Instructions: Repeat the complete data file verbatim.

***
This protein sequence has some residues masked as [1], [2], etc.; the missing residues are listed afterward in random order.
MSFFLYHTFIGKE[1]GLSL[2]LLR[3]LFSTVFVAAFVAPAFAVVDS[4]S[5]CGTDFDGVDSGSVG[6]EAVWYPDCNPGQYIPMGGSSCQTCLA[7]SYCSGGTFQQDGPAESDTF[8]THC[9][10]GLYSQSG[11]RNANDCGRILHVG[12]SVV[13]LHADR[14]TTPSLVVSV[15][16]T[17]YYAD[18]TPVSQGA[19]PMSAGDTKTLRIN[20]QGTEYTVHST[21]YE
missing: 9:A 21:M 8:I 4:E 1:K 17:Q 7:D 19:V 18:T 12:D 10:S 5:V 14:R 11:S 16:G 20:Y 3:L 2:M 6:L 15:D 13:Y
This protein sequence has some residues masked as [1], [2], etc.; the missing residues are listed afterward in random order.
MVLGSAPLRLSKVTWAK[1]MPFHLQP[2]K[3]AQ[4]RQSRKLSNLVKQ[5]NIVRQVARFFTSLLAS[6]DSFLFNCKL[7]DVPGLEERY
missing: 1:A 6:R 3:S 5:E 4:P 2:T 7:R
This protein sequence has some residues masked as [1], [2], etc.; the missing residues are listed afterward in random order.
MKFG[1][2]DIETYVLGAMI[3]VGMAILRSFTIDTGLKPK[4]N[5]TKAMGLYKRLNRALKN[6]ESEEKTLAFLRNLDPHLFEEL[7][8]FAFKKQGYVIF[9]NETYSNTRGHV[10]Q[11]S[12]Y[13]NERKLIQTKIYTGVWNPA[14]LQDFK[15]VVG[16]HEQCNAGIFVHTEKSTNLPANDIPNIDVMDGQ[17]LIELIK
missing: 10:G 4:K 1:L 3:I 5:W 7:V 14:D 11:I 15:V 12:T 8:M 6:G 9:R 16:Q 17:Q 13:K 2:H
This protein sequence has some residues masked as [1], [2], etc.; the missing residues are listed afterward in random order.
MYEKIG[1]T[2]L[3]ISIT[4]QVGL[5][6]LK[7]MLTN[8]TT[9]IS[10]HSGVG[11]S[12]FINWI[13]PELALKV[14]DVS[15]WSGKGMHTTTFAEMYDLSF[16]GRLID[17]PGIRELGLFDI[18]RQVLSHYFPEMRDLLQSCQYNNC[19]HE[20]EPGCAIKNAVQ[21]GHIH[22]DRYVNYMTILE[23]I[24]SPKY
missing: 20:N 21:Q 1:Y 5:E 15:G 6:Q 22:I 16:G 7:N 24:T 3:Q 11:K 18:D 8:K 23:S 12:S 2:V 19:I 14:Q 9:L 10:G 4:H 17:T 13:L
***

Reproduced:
This protein sequence has some residues masked as [1], [2], etc.; the missing residues are listed afterward in random order.
MSFFLYHTFIGKE[1]GLSL[2]LLR[3]LFSTVFVAAFVAPAFAVVDS[4]S[5]CGTDFDGVDSGSVG[6]EAVWYPDCNPGQYIPMGGSSCQTCLA[7]SYCSGGTFQQDGPAESDTF[8]THC[9][10]GLYSQSG[11]RNANDCGRILHVG[12]SVV[13]LHADR[14]TTPSLVVSV[15][16]T[17]YYAD[18]TPVSQGA[19]PMSAGDTKTLRIN[20]QGTEYTVHST[21]YE
missing: 9:A 21:M 8:I 4:E 1:K 17:Q 7:D 19:V 18:T 12:D 10:S 5:V 14:R 11:S 16:G 20:Y 3:L 2:M 6:L 15:D 13:Y
This protein sequence has some residues masked as [1], [2], etc.; the missing residues are listed afterward in random order.
MVLGSAPLRLSKVTWAK[1]MPFHLQP[2]K[3]AQ[4]RQSRKLSNLVKQ[5]NIVRQVARFFTSLLAS[6]DSFLFNCKL[7]DVPGLEERY
missing: 1:A 6:R 3:S 5:E 4:P 2:T 7:R
This protein sequence has some residues masked as [1], [2], etc.; the missing residues are listed afterward in random order.
MKFG[1][2]DIETYVLGAMI[3]VGMAILRSFTIDTGLKPK[4]N[5]TKAMGLYKRLNRALKN[6]ESEEKTLAFLRNLDPHLFEEL[7][8]FAFKKQGYVIF[9]NETYSNTRGHV[10]Q[11]S[12]Y[13]NERKLIQTKIYTGVWNPA[14]LQDFK[15]VVG[16]HEQCNAGIFVHTEKSTNLPANDIPNIDVMDGQ[17]LIELIK
missing: 10:G 4:K 1:L 3:I 5:W 7:V 14:D 11:I 15:V 12:T 8:M 6:G 9:R 16:Q 17:Q 13:K 2:H
This protein sequence has some residues masked as [1], [2], etc.; the missing residues are listed afterward in random order.
MYEKIG[1]T[2]L[3]ISIT[4]QVGL[5][6]LK[7]MLTN[8]TT[9]IS[10]HSGVG[11]S[12]FINWI[13]PELALKV[14]DVS[15]WSGKGMHTTTFAEMYDLSF[16]GRLID[17]PGIRELGLFDI[18]RQVLSHYFPEMRDLLQSCQYNNC[19]HE[20]EPGCAIKNAVQ[21]GHIH[22]DRYVNYMTILE[23]I[24]SPKY
missing: 20:N 21:Q 1:Y 5:E 15:G 6:Q 22:I 16:G 7:N 24:T 3:Q 11:K 18:D 8:K 23:S 12:S 2:V 19:I 14:Q 9:L 10:G 4:H 17:T 13:L